7 Rules for Hiring Experts
Perhaps you’ve grown your business without the advice of others, but your business most certainly will not reach its full potential if you continue to do so. All successful CEOs and entrepreneurs can benefit from the expertise of outsiders. But we’ve all heard the jokes and horror stories that plague the professional services industry. And I know all too well the damage that can result from failed engagements with outside experts.
The difficult truth is that if you hire an expert who doesn’t deliver the results you want, it’s entirely your own fault. In almost all cases, you get exactly what you deserve. That’s a tough pill to swallow for many CEOs and entrepreneurs. But it really should come as no surprise. In the business advice industry, results vary greatly. Just like any other profession, the quality of expertise varies widely. There are top-notch experts, middle of the road practitioners, newcomers with light expertise, and academic theorists with no real-world business problem-solving experience.
Advisors don’t fly in like Mighty Mouse to “Save the Day!” Hiring an advisor doesn’t mean that your problems are going to magically disappear. Advisors, consultants, and executive coaches do not have super powers. But they can play a very important role in the overall success of a business. Follow these rules for hiring and managing outside experts:
1. Get What You Need
Too often, executives hire experts without knowing exactly what they are trying to accomplish. If you don’t know what you need and what you are trying to accomplish, how are you going to know who to retain? Never hire an expert without first understanding what the problem is that needs to be solved. Only when you know what you need – and what you don’t need – should you begin looking for an advisor’s help.
If an expert offers a prepackaged solution to your particular problems, walk away. Find one with real experience, a broad perspective, and a flexible approach. You need someone who will work within the context of your business, not just sell you a beautifully packaged solution.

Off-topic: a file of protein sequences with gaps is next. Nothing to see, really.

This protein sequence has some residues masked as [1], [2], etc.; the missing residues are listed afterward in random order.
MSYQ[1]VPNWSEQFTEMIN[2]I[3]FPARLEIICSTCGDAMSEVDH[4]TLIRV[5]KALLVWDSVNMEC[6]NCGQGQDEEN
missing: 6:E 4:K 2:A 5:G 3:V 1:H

2. Be Prepared, Committed, and Capable
You must commit to making very tough decisions, perhaps at significant cost to some in the organization, and you have to determine if the organization is capable of achieving the outcome – the problem, moving forward, restructuring, or whatever it is you want or need to achieve. Before considering a consultant, honestly and thoroughly assess your organization’s capabilities, resources, level of commitment, and preparedness for the changes you are considering. Only then will you know how a consultant might add value to the business.
3. Choose Wisely
Before you consider talent, reputation, cost, availability, or location, understand your perspective advisor’s values. It doesn’t matter what the expert’s track record is if he doesn’t share your values, relate to your culture, know your market, or understand your strategy. Never let an outsider touch your business who doesn’t share your values.
And never select an expert based on cost. In almost all instances, you get what you pay for. Nothing could be more harmful to your business than getting bad advice. Top-flight expertise isn’t cheap, but it can be well worth the investment. Hire the best advisors you can afford.
4. Support the Consultant’s Efforts
There must be frank, open communication throughout the assignment to determine and resolve the issues involved. Introduce the consultant, explain why she is there, and assure that she gets all the information she needs from every source in the business. Some will feel threatened and reluctant to cooperate, so you must ensure that such conflicts are addressed and resolved. Organizational resistance will undermine the effort, so there have to be means found or developed to overcome it.
5. Avoid Dependency; Build Capability
Organizations should strive toward having the means, resources, and capability to solve their own problems; when they don’t, they should develop them through working with an outside expert. From the outset, knowledge should be shared with and by the consultant so that people within the organization become capable of solving similar problems in the future without depending on a consultant.
6. Know the ROC (Return on Consulting)
Clearly communicate to the consultant what outcomes you are looking for, and what benefits you expect him or her to deliver – what returns you are looking for. Make sure there is a plan with milestones and deadlines in place to measure progress. It is your responsibility to proactively manage the consultant and the process to ensure the best possible outcome. You want to be assured that the cost of consulting is worth the benefits it yields. The expected return must be clearly understood by both parties, and clearly spelled out before the engagement begins.
7. No Quick Fixes
Executives facing problems and challenges they cannot handle naturally hope for and some believe in a solution that is easy, economical, and quick. Some consultants will claim they have such solutions. However, complex business problems are almost never solved overnight with a few simple changes. Such a mindset leaves executives vulnerable to consulting services inappropriate to the actual needs. Solutions that seem too good to be true are almost always neither good nor true.
When it comes to hiring experts – buyer beware. But you can drastically improve the odds of a successful outcome if you take a well-informed approach to managing the engagement.
Do you apply these rules when hiring and managing an expert?